back to article Boffins smash 3Gbps speed barrier with 542GHz T-Rays

Japanese geniuses have maintained a 3Gbit/s radio link at 542GHz, opening up more of the electromagnetic spectrum to the voracious appetite of wireless data. Not that the research will lead to super-Wi-Fi any time soon - but if the proof-of-concept tech built by the Tokyo Institute of Technology can be commoditised then it will …

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Anonymous Coward

1984

Wasn't this a completely different story a few hours ago?

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Anonymous Coward

Re: 1984

The old one's still there, just not on the index page.

http://www.theregister.co.uk/2012/05/17/terahertz_wireless_demo/

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Thumb Down

But Terahertz rays unzip your DNA...

....possibly.

Well, that's what some people think which is why they want the T-hertz scanners banned.

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MOAR

GIGABITS

And don't spare the horses.

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Silver badge
WTF?

If these wavelengths can hardly penetrate anything...

... then why not just use infrared or visible light to start with and have an even higher throughput?

Or am I missing something?

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Ru

Re: If these wavelengths can hardly penetrate anything...

Cloud, rain, fog, smog, dust clouds, flocks of birds etc causing intermittent or continuing communications problems. Also people and wildlife damaging their eyesight by looking into the beam. Limited range. Problems with opaque material building up on the emitter, requiring it to be cleaned periodically.

Do a search for Free Space Optical networking, and for a nice open-sourcey example, RONJA. Basically, its only useful when you can't use wired or radio networking, and that's a fairly limited market these days.

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Silver badge

Re: If these wavelengths can hardly penetrate anything...

"Cloud, rain, fog, smog, dust clouds, flocks of birds etc causing intermittent or continuing communications problems"

Not major problems inside a house. Well, I suppose if you're a chainsmoking Dr Doolittle...

"Also people and wildlife damaging their eyesight by looking into the beam"

Doesn't have to be a laser. Non lased light can do the job just as well using fast switched LEDs.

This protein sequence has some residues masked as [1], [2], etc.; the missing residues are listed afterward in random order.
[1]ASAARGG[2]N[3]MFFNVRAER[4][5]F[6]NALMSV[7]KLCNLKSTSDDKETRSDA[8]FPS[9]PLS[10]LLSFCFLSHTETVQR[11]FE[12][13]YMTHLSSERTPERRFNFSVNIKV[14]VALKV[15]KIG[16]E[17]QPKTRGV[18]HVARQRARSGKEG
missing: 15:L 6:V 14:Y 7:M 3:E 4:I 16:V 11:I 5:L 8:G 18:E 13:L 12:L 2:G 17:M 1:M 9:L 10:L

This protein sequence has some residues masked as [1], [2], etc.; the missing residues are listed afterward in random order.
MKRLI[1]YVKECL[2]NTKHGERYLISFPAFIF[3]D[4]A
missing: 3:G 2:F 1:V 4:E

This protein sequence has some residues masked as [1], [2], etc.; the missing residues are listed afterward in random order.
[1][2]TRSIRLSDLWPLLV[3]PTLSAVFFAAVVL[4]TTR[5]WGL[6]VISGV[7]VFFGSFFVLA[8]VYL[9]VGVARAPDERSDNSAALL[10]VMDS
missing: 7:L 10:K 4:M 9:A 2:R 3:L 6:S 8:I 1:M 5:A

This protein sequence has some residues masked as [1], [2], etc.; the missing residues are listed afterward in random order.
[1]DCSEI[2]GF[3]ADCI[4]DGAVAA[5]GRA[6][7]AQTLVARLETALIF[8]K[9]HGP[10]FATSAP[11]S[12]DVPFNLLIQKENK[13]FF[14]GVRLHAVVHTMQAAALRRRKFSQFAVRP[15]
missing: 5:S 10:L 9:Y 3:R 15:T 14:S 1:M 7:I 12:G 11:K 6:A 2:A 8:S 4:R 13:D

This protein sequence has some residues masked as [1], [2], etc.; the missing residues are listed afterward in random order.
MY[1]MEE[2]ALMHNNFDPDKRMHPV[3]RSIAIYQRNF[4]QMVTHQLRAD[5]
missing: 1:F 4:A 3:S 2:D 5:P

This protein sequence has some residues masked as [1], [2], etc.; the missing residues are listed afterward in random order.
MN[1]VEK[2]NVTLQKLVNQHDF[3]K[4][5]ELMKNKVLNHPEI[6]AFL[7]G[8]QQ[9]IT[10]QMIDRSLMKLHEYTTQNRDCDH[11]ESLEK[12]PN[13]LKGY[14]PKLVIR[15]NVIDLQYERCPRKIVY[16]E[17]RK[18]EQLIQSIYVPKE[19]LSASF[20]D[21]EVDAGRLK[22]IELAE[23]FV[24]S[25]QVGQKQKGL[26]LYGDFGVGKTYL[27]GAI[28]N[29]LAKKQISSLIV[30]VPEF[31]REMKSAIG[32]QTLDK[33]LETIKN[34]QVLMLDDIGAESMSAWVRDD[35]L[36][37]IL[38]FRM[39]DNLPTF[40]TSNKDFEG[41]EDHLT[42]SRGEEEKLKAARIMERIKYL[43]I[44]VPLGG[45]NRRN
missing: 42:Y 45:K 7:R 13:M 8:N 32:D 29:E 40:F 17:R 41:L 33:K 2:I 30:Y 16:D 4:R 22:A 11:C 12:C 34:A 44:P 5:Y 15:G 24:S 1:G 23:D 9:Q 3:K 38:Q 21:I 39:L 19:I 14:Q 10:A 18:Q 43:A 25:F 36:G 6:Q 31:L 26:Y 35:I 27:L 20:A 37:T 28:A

"Basically, its only useful when you can't use wired or radio networking, and that's a fairly limited market these days."

For outside sure , its probably a non starter. But for across a room there should be an issue.

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Silver badge
FAIL

Re: If these wavelengths can hardly penetrate anything...

You mean like your TV remote?

Fast switching of LEDs is how TOSLINK optical and TV remotes work. The bandwidth is very low as it can only use brightness for data transfer, because the LEDs emit relatively wide band, unpolarised random phase radiation.

That also makes them extremely reliable in terrible conditions.

In proper fibre optics the bandwidth is much higher because the laser diodes are extremely narrow band and in phase - if not polarised as well. So much more possibility for data transfer.

Which of course means they need very tightly controlled conditions - the inside of a glass fibre.

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Ru

Re: If these wavelengths can hardly penetrate anything...

"For outside sure , its probably a non starter. But for across a room there should be an issue."

If you're only doing cross-room stuff, then modern 60ghz+ radio stuff would be absolutely fine, no? I thought the article was about longer ranged outdoor transmissions, which are a rather more tricky prospect. Indoors stuff though... I'd want to use radio, because my house is full of things which are opaque to visible, near and far infrared light. Some sort of IR strobe that bounces a signal off the walls sounds like it would just cause all sorts of crazy multipath degraded signals.

"Doesn't have to be a laser. Non lased light can do the job just as well using fast switched LEDs."

Oh sure; RONJA uses LEDs. That doesn't mean you'd want to stick your head under the rain hood, or peer at the emitter with a pair of binoculars to see if it is turned on.

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Re: If these wavelengths can hardly penetrate anything...

Have a look at VLC - Visible Light Communication http://visiblelightcomm.com , there's a research group at Edinburgh doing clever modulation of while LED lights to perform the same function as WiFi (the term LiFi seems to have been adopted at some point).